24 July 2023

Hiring Gig Workers? How Insurance Protects Your Business

Your small-to-medium-sized business may rely on gig or freelance workers during busy times or year-round. Or you may be on the cusp of hiring them.

These on-demand workers could be more convenient than permanent hires, but they still come with risks you need to factor into your insurance cover.

This article demystifies gig workers, explains the challenges they may pose, and suggests options for protecting your business.

What is a gig worker?

Gig workers do a project-based or fixed-term role. The Fair Work Ombudsman distinguishes gig workers – also known as independent contractors – from employees.

These are the characteristics of an employee:

  • Obliged to accept work from their employer
  • Wears a company uniform
  • Uses a company vehicle/bike, tools, or equipment
  • Must do the work themselves, not subcontract or delegate it
  • Has fixed shifts
  • Is entitled to paid leave and a minimum wage because they’re covered by the National Employment Standards
  • Won’t need to pay for their own workers’ compensation insurance
  • Does not pay their own tax and superannuation.

This Fair Work website compares employees with independent contractors. Even if a worker has an ABN, issues invoices, or does a particular type of work, this won’t automatically make them a contractor. One factor to consider is the work contract, which can be verbal, written or both. It is a contested area, though, and this Federal Parliamentary article indicates possible gig economy employment law reforms.

The Australian Small Business and Family Enterprise Ombudsman says it’s illegal for businesses to misclassify an employee as an independent contractor. Doing so means those businesses may need to back pay the worker any entitlements they’d missed out on.

As well, under the Fair Work Act, courts can penalise such businesses up to $16,500 for individuals and $82,500 for corporations for each contravention. Beware, too, of new provisions about unfair contract terms in small business agreements, including with independent contracts, which comes into force in November.

Prevalence of independent contractors in Australia

Australia’s digital gig economy began in 2006 with Menulog launching the country’s first online meal delivery service. Since then, Uber, Freelancer, Airtasker, and Upwork have become household names. They’re among the now 100-plus digital platforms operating within Australia.

The average gig worker is aged 18 to 34 and male, and does transport, food delivery, professional services, odd jobs, maintenance work, writing, translations, data entry, creative/multimedia, sales or care services.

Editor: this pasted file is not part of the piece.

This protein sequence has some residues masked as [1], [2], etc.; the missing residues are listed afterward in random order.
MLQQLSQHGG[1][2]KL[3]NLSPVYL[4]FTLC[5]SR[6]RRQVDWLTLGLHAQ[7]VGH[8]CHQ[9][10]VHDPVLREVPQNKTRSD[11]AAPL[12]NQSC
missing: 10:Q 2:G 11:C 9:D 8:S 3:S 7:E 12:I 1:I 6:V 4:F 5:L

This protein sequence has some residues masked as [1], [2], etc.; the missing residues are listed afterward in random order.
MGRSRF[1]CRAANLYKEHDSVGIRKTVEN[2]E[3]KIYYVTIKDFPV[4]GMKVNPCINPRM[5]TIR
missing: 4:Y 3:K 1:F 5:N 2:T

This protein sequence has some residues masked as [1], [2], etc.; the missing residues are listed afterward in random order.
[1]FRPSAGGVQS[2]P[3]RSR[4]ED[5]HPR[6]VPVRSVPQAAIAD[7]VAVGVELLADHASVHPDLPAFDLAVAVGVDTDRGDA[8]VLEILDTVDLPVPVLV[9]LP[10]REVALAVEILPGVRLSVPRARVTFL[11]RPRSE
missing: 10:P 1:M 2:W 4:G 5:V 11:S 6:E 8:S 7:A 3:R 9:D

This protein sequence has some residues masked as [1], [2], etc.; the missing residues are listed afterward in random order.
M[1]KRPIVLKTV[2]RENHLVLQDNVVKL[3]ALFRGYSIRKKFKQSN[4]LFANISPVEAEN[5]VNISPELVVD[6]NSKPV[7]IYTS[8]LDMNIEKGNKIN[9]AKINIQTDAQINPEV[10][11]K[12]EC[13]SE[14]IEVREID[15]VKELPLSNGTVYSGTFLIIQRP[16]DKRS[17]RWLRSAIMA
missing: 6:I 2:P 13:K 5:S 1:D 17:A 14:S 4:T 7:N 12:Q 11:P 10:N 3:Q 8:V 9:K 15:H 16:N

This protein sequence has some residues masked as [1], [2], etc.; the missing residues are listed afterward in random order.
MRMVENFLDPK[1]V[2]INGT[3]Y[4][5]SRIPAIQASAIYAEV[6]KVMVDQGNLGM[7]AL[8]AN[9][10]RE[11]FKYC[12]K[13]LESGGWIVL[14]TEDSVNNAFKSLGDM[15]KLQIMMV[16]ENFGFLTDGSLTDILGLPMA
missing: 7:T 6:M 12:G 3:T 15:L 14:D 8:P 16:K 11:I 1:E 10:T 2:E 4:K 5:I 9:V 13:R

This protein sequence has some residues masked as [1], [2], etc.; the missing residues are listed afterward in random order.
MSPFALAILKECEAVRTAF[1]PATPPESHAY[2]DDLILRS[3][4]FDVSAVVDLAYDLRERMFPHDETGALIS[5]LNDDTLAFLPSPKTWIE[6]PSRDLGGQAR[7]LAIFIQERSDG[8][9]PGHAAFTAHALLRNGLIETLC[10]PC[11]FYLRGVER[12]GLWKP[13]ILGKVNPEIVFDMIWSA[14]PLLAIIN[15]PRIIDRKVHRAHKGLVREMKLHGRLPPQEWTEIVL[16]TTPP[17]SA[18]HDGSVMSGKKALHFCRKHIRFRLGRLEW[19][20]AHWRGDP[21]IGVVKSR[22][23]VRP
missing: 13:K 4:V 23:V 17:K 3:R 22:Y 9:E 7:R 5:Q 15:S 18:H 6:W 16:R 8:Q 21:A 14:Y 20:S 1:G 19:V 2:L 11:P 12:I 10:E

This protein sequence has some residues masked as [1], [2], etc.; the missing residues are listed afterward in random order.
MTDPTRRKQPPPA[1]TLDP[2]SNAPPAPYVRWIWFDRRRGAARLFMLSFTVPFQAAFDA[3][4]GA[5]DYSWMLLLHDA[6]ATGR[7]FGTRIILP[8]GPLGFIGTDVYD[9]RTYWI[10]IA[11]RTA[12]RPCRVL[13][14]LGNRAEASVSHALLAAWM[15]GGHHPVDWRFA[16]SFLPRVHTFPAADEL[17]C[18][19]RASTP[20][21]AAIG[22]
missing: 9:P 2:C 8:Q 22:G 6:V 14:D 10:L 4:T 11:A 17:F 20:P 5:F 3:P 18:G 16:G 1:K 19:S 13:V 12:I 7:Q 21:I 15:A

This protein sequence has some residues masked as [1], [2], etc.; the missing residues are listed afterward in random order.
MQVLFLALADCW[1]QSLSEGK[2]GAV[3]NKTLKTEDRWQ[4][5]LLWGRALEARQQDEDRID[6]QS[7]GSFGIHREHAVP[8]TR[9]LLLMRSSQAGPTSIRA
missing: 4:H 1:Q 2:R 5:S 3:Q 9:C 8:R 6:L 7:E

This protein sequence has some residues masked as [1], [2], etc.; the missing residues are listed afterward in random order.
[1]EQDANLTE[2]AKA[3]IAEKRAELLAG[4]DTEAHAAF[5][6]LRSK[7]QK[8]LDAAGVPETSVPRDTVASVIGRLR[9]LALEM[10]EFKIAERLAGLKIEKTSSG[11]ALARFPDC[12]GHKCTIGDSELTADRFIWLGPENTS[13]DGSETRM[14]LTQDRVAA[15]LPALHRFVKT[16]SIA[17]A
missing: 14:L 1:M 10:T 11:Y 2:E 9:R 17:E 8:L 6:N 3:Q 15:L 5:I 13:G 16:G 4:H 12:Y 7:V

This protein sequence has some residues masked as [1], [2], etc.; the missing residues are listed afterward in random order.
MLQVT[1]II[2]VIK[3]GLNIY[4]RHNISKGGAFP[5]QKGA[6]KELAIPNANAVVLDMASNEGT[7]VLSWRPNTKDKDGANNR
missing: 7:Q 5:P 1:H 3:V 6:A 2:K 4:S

The most recent figures from the Australian Bureau of Statistics show there were 1.1 million independent contractors as of August last year. A quarter worked in construction, one in five in administrative and supports services while 14% were in professional, scientific and technical services. Independent contractors were most likely to be technicians, trade workers, labourers or machinery operators and drivers.

These sectors saw the biggest increases in the five years to August 2022:

  • Agriculture, forestry and fishing (from 7% to 10%)
  • Information media and telecommunications (10% to 12%), while
  • Financial and insurance services dropped from 5% to 3.
Unique challenges when employing gig workers

Your biggest risk in employing gig workers is misclassifying them, as mentioned above. Other issues include:

  • You’ll have less power to manage them and their work because they’ll have more autonomy than an employee
  • It can be difficult to do your due diligence to check their bona fides
  • Employing gig workers could open you up to new liabilities, including reputational damage if their work ethics or quality aren’t up to standard or your clients’ deadline
  • Unreliability if they’re based in a third-world country with intermittent power and internet connectivity
  • They may not have professional indemnity, public liability or other insurances, so if there are issues, you’ll need to sue them personally or try to claim on your own insurance
  • You’ll need to check if there are tax implications for you, and
  • Overseas gig workers, such as in developing countries, may shirk registering as an independent entity, thus increasing your liabilities for breaching labour laws

If you use a global job platform to hire an overseas-based remote worker, local laws there might mean that country will see you as an employer. That’s because the definition of an independent contract v employee differs across jurisdictions. Therefore, your worker may need that country’s approval to work there and you’ll need to comply with local employment and industrial laws. Lawyers Baker McKenzie offer this advisory insight.

Useful insurance options

If you’re working with gig workers, make sure you understand your risks and insurance. Safe Work Australia encourages employers of gig workers to check the rules of Commonwealth, state or territory workers’ compensation schemes in their region. Those rules might determine that the platform owner employs the gig worker. The workers’ compensation authority could seek to recover insurance fees from that owner.

When hiring, make sure that the gig worker has their own insurances, such as public liability. In the instance your business is sued where the gig worker is at fault, your business will be covered.

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